- MzNicole Mason on The Overlook at ChildSavers is a new event space in the neighborhood
- Kathleen Sanders on Can you help clean-up the area bike and running trails this Saturday?
- Juliellen on Can you help clean-up the area bike and running trails this Saturday?
- Juliellen on Road closures for Stone fermentation tank delivery
- dontmincewords on Road closures for Stone fermentation tank delivery
- Matt Conrad on Expect lane closures starting soon on Jefferson Avenue
- Melanie Barron on Road closures for Stone fermentation tank delivery
- eds on The Overlook at ChildSavers is a new event space in the neighborhood
“The neighborhood of Bronzeville on the South Side of Chicago has been gentrifying now for more than a decade. Formerly boarded-up beautiful brick homes along Martin Luther King Jr. Drive have come to life. New construction has gone up on land where high-rise public housing projects were spectacularly imploded starting in the 1990s. Median incomes and property values have soared.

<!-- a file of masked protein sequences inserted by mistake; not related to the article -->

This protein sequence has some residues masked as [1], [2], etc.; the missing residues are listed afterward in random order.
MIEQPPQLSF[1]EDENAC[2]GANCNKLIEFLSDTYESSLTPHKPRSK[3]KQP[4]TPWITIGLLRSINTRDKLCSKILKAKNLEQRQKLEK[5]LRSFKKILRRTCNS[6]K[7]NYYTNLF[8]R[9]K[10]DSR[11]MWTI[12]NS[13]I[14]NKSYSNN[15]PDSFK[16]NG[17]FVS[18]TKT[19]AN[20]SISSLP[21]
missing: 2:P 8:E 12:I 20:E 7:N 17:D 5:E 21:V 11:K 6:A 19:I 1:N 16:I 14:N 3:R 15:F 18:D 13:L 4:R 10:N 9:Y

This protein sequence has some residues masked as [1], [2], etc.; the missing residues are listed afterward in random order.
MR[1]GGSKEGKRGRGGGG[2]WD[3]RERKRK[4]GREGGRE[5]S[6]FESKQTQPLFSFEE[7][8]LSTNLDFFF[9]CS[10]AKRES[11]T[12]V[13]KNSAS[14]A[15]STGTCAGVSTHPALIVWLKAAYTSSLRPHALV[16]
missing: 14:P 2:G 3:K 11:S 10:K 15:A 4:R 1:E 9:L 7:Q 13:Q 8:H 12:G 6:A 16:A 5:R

Gentrification, though, means something different in Bronzeville than it does in other neighborhoods. In most U.S. cities the word has generally come to imply the gradual taking of a place from one group (usually poor people, usually minorities) by another (usually middle- or upper-class whites). But in Bronzeville, a historically black neighborhood – once Chicago’s version of Harlem, the city’s “Black Metropolis” – the gentrifiers are black, too.
Some of them have been there for years, ascending the income ladder as the black middle-class nationwide has dramatically expanded. Then there is the sense that others are “returning” 30 or 40 years after the black middle-class left Bronzville. Either way, there seems to be space enough in the neighborhood amid the vacant lots.